The very best detective fiction is richly-imagined, contains a great idea for a crime, is well-developed, and manages to slide a surprise or two right past you on the way to explaining the Widdershins Lighthouse Mystery and all other esoterica therein. When we find a book that does this — personal tastes inevitably prevail, but I’d put forward The Poisoned Chocolates Case (1929) by Anthony Berkeley, The Problem of the Green Capsule (1939) by John Dickson Carr, Death of Jezebel (1948) by Christianna Brand, and The Sea Mystery (1928) by Freeman Wills Crofts among many others — we hug the books close to ourselves and hopefully find someone interested to tell about it (or, if not, find someone disinterested purely for the telling…) because it feels like the blessed relief after potentially months of being underwhelmed by secret passages, withheld evidence, recycled misdirection, and other promising potentials bursting like damp squibs about our ears. It’s an overwhelming relief have confirmed that want to want to find actually exists, which I think is at least in part the reason for persevering in the face of repeated disappointments, and is surely enough to justify any brouhaha we stir up in the wake of such an encounter.
Because, well, it’s not like this genre — unlike the assumptions I’m making about Romance — can get away with too much recycling. Sure, you’ll spot a Love Story at the first appearance of the heteronormative ying to the protagonist’s yang — it’s equally likely to turn to mutual desire if they dislike each other at first encounter — and there’s a fair amount of archetypal reuse within GAD to help us categorise it as such — Genius Amateur, Family Gathering with a New Will Implied, Love Triange…whatever. I have no problem with this type of thing, because it helps at least clarify the type of book you’re getting, but the innovations inside of that are what we remember the books for, and these only really hold for a small number of ideas, each with its own circle of influence.
For instance, imagine a mystery in which every single member of the closed circle of suspects had some involvement in the crime, as I posited last week…
“Mon dieu, I tell you — it cannot be done…!”
…how many other mysteries would be able to apply that same trick before it started to get hoary, and you as the seasoned reader pick up more and more of the same solutions, only to eventually find yourself thinking at the first contradicted alibi “Oh, crikey, I hope it’s not another Everyone’s In On It…”? How much repetition does one genre support and allow? And, as a direct result of that, how many different legitimate surprises can it keep throwing out at us, the more seasoned we become in reading within it?
Some authors were, of course, happy to pinch water from their own well — an early Agatha Christie novel contains a trick for hiding the murderer that she would later revisit in another book — and while we can look at that and call it homage how many times would someone else be allowed to use the same trick before we started calling it lazy? My disillusionment with more contemporary crime fiction began sometime in 2002 or 2003 when in the space of a few months I read three books all published within a year of each other where the guilty party was revealed because they knew where an item was to be found (the key to a door, say) at a location where, if their in-story story was to be believed, they would not know to find it. In conversation with someone recently — I apologise, readers, it was one of you and I forget who — it was raised by the other person that the brilliant solution to the impossibility in The White Priory Murders (1935) by Carter Dickson was reused for an Ellery Queen short story, and I’m sure there will be countless other cases wherein a clue or an interpretation from another source is reused (whether consciously or otherwise) and so due to a volume of reading in the genre the whole thing suddenly tumbles out because, yup, we’ve read this before.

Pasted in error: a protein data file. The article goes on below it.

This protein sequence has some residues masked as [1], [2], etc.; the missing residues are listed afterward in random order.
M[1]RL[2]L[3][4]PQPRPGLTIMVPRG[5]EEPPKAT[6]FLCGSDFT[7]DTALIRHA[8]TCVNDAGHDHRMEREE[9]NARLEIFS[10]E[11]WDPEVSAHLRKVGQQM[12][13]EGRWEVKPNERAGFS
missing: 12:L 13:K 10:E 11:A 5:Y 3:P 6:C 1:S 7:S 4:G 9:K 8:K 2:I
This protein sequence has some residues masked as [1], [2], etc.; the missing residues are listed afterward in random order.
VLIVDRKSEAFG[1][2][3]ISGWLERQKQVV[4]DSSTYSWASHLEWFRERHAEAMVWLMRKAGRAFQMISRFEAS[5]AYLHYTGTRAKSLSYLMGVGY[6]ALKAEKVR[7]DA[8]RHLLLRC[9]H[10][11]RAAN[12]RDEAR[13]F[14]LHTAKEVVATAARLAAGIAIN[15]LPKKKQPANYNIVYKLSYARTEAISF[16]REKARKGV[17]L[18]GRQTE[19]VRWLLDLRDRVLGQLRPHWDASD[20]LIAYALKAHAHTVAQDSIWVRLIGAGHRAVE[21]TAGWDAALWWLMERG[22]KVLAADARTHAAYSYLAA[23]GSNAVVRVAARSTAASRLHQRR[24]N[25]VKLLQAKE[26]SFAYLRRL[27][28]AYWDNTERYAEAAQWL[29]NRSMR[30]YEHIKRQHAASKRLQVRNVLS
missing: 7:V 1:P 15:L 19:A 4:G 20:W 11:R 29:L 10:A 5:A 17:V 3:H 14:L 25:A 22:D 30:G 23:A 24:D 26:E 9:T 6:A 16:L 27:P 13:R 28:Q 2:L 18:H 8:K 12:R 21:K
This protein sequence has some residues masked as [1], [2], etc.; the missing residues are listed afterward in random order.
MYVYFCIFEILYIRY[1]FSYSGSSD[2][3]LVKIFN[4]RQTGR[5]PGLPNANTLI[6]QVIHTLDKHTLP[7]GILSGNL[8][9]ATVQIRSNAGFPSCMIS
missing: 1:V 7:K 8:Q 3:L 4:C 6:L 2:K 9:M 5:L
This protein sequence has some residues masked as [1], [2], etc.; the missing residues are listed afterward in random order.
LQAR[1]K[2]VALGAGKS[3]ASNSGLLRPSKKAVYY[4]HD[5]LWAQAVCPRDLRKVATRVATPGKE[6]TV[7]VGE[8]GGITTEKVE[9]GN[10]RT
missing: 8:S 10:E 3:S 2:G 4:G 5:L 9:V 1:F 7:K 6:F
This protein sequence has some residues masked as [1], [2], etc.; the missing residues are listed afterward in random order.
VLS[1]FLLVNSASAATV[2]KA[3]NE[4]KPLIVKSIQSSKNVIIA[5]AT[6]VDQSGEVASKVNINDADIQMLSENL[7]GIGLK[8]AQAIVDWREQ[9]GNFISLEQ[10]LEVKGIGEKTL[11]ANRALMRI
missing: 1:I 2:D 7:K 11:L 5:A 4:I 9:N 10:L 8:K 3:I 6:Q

I read impossible crime novels and short stories because I am thoroughly in love with the creativity that can be applied in those settings, but I will freely admit that my own delight at the revelation of certain schemes has inevitably been dulled by so much repetition over the years. Thankfully these stories also contain other elements I find fascinating — social mores, political references, asides on one World War or another — but I could get that from a lot of other stuff as well, and even that will presumably become less engaging as the same anti-Government rhetoric is rolled out again, or the same reference to ‘lighting-up time’ fails to make me pause and consider gas lamps in the darkening streets with quite the same degree of fascination as the first 15 occasions. Sure, the high expectations I have of this genre mean that I tend to cut a book some slack when it doesn’t meet all my requirements, but am I simply wading ever further into disappointing waters? Will I eventually have seen it all, and respond to each devastating twist of the narrative knife with a disinterested rebuffing of “Seen it”? Is this the risk we run in this genre? Because it sort of feels like it is.
“Wow, you’re in a positive mood today.”
And yet, I’ve put in my time in a spread of genres, and GAD is the one that keeps calling me back time and again. There’s a savage enjoyment to be found in really hating something — not least because I’m able to write that frustration down and put it in a place where almost everyone in the world can read about it — and while I feel like I react with a thoroughly non-commital three stars to quite a few books (I’m on a run at the moment, which is in part what has inspired this post), I feel like I’m able to dig out something I enjoy from almost everything I fail to get too enthused about. Conversely, I had my fill of Epic Fantasy, and while I could take you through a lot of what I found good in many books which fill that niche — the system of magic in The Black Prism (2010) by Brent Weeks is brilliant, but everything else feels very familiar (and, ugh, he destroys a very promising plot strand in the second book…), and The Lies of Locke Lamora (2006) by Scott Lynch has a beautifully full world but oh my god man get on with it — there’s nothing overall in the genre to bring me back to it. It’s not merely creativity that I crave, then, but equally I see the limits of creativity within any genre and I wonder how interest is maintained as we experience the same things again and again.
I have, you will be unsurprised to learn, strayed somewhat from my intended point.
I remain hopeful because of the emergence of someone like Paul Halter, whose creativity and appreciation of what has gone before brings a new perspective to the impossible crime, or because of my burgeoning love for Freeman Wills Crofts’ innovation in supplying a surfeit of detailed consideration in the unpicking of his criminal schemes that the genre had not seen before (it is fair to say that 6 or 7 years ago Crofts would not have appealed to me, and I’m delighted to have discovered him when I did). But I wonder just how difficult we make it for ourselves to be legitimately surprised and engaged by the ideas in GAD — hell, in any genre — when we read huge quantities of it, and how long it takes for the sheen to wear off, the flaws to become irritations, and the books to become chores rather than pleasures.
I just hope I get through the majority of my TBR before that happens because, dude, I have invested in a lot of book these last few years…